Unlike Ukraine, Georgia, Moldova, or the three Baltic states, countries in Central Europe, including Croatia, no longer face direct threats to their territorial integrity. However, each capital must take stock of maintaining a sound national defense structure. This may not figure as a priority in the upcoming elections but the most responsible parties must explain to voters why security remains important.
Croatia still borders an unstable neighborhood and could be pulled into armed conflict if Bosnia-Herzegovina again descends into open warfare. If conditions seriously deteriorate a clash with Serbia over Bosnia’s future cannot be excluded. Furthermore, spending on defense is not simply for short-term protection but also for long-term security. It demonstrates to NATO allies that the country is a serious international player, that it can make genuine contributions to common defense requirements, and that it deserves protection when conflict strikes home.
Rather than pointlessly fighting the unwinnable battles of the past, the major Croatian parties should be seriously debating the wars of the future, and how Zagreb can contribute to regional security and deterring the next conflagration in Europe or combating other trans-national threats. And the foundation of national defense is a strong and growing economy in which citizens trust their government and the government delivers on its pledges.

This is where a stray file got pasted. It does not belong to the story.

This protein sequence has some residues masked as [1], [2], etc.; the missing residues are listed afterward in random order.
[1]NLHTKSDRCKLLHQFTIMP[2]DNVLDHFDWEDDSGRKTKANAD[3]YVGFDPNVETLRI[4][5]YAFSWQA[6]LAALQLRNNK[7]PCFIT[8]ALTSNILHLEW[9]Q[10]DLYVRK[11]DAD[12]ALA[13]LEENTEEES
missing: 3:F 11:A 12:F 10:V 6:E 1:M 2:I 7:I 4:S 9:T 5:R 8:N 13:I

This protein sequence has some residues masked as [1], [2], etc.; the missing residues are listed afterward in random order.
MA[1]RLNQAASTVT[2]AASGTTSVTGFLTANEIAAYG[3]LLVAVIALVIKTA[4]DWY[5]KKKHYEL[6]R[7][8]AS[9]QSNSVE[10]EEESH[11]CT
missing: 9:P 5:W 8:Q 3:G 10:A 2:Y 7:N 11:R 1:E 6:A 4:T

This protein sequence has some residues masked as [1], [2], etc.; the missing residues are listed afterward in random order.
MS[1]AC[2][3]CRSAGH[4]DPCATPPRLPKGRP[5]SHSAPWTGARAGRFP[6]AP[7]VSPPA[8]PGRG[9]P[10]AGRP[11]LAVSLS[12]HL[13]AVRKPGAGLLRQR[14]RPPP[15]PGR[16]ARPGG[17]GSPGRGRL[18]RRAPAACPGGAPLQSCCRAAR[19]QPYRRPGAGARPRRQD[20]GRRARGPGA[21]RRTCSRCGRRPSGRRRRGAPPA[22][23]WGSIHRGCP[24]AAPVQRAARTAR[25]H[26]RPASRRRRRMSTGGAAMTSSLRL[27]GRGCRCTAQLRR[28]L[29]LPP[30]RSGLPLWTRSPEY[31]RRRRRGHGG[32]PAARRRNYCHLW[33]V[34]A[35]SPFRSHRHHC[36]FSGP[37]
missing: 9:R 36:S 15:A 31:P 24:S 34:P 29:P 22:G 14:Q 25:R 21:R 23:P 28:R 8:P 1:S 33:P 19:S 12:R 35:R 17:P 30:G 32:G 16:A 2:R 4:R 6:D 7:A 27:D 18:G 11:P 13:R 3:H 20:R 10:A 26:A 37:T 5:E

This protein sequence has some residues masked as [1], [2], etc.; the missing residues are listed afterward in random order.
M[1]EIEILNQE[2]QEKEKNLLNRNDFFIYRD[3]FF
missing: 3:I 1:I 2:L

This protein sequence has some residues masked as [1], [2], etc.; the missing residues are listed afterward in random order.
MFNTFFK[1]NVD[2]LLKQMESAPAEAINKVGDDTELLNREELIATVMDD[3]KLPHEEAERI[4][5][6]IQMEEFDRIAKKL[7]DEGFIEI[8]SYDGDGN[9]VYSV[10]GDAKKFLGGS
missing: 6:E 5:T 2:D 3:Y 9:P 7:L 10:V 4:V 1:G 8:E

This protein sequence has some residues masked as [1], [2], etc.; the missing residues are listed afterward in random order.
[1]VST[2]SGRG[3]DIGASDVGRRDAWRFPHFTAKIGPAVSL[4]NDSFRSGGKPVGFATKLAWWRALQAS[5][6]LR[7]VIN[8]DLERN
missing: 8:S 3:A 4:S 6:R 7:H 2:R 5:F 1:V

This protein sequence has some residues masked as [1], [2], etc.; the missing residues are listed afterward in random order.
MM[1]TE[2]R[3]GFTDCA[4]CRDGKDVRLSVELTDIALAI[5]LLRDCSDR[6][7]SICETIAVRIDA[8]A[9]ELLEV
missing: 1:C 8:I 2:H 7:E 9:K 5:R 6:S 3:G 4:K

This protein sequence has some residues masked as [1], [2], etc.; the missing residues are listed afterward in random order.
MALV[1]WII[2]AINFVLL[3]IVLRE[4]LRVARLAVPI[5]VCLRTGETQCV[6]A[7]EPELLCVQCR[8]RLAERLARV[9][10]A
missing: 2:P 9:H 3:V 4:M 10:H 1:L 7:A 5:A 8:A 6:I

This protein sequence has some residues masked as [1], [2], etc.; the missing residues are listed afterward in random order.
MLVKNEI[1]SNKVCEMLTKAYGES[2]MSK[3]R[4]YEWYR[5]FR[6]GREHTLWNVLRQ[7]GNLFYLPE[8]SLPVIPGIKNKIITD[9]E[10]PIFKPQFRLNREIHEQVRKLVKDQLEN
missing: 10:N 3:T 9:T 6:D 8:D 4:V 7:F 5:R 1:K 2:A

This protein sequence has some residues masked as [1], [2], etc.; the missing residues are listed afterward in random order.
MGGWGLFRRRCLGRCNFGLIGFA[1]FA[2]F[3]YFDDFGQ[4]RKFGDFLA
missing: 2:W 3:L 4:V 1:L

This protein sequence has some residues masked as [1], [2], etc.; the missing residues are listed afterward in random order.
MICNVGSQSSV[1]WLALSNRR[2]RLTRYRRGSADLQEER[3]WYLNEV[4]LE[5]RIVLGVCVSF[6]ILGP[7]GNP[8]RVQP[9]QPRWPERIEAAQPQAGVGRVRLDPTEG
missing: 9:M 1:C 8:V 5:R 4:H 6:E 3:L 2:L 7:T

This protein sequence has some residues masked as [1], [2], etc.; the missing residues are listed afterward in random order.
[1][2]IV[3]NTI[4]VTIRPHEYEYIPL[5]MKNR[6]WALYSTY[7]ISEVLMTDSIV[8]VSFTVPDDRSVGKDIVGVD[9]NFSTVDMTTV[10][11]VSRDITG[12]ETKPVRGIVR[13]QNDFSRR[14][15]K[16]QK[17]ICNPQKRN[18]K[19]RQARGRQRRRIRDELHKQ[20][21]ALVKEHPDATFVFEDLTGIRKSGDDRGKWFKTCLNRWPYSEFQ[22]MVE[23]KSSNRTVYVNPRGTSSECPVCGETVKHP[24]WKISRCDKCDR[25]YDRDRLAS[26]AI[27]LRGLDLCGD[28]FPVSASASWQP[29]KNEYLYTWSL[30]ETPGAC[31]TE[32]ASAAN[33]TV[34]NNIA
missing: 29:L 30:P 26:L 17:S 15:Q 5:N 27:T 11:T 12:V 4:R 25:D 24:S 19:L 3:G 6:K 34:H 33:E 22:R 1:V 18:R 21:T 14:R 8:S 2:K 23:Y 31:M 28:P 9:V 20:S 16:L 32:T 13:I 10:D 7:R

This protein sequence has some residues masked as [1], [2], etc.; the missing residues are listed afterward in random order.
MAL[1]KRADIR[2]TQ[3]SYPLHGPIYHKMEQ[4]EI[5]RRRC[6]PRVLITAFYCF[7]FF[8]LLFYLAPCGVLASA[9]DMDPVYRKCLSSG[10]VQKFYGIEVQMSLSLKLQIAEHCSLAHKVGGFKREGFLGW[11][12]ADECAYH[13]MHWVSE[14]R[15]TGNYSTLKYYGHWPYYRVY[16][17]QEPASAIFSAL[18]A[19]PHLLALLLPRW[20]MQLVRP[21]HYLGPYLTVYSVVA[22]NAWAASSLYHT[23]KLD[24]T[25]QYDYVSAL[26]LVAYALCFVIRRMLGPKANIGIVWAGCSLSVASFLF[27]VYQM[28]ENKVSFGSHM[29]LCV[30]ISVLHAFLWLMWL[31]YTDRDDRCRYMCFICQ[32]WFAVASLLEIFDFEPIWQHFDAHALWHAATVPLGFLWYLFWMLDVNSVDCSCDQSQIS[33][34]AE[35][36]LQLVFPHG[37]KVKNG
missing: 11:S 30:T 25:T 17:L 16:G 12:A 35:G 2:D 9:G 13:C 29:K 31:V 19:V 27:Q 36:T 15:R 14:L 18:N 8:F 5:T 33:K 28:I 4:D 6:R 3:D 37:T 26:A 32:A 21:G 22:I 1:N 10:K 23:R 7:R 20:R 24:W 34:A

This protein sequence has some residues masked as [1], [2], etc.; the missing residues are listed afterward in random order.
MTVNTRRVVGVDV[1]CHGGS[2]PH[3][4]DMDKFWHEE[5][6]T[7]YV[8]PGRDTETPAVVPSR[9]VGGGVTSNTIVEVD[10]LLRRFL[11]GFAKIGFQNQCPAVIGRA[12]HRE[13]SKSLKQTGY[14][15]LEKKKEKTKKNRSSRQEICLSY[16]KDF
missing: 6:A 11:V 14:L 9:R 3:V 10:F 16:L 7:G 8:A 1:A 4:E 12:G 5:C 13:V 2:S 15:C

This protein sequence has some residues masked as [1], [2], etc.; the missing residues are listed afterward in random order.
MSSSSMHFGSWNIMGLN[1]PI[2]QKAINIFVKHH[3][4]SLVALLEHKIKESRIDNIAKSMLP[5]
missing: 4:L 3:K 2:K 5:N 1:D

Janusz Bugajski, June 2015
Europe is bracing itself for the summer “boat season” when the inflow of migrants and asylum seekers increases by tens of thousands. The majority of migrants enter the EU to escape violent conflicts in the Middle East and grinding poverty in sub-Saharan Africa, but their impact is to escalate anti-foreigner sentiments throughout the EU.
Most refugees and asylum seekers end up in northern and western Europe. According to Eurostat, applications for asylum were up by 44 percent during the last year. The number of cases from Syria alone grew from 50,000 in 2013 to 123,000 in 2014. In sum, 660,000 asylum applicants were made in the EU during 2014 and the number will be surpassed this year, with about one third coming across the Mediterranean.
The main focus of xenophobia throughout the EU is the Islamic population, whether recent migrants or more established minorities. Many people see refugee inflows as the invasion of non-Christians who threaten Europe’s survival. Muslims are fast becoming Europe’s new Jews. Anti-Semitism, a major form of European racism in previous decades, is being replaced or supplemented by Islamophobia.
European exclusionism always thrives when economic conditions deteriorate and where immigrants are seen as taking jobs away from locals and overburdening the housing and health care systems. In addition, the growth of the Islamic State (ISIS) insurgency and periodic terrorist incidents in the EU serve to conflate Islam with violence and chaos that threatens the lives of all Europeans.
Some analysts fear that anti-Islamic extremism may in the longer term become a graver danger to European security than jihadist terrorism. Reports by the London based International Center for the Study of Radicalization and Political Violence conclude that the growing anti-Islamic movement is focused on the alleged threat to European culture posed by Islamic religion and Muslim immigration.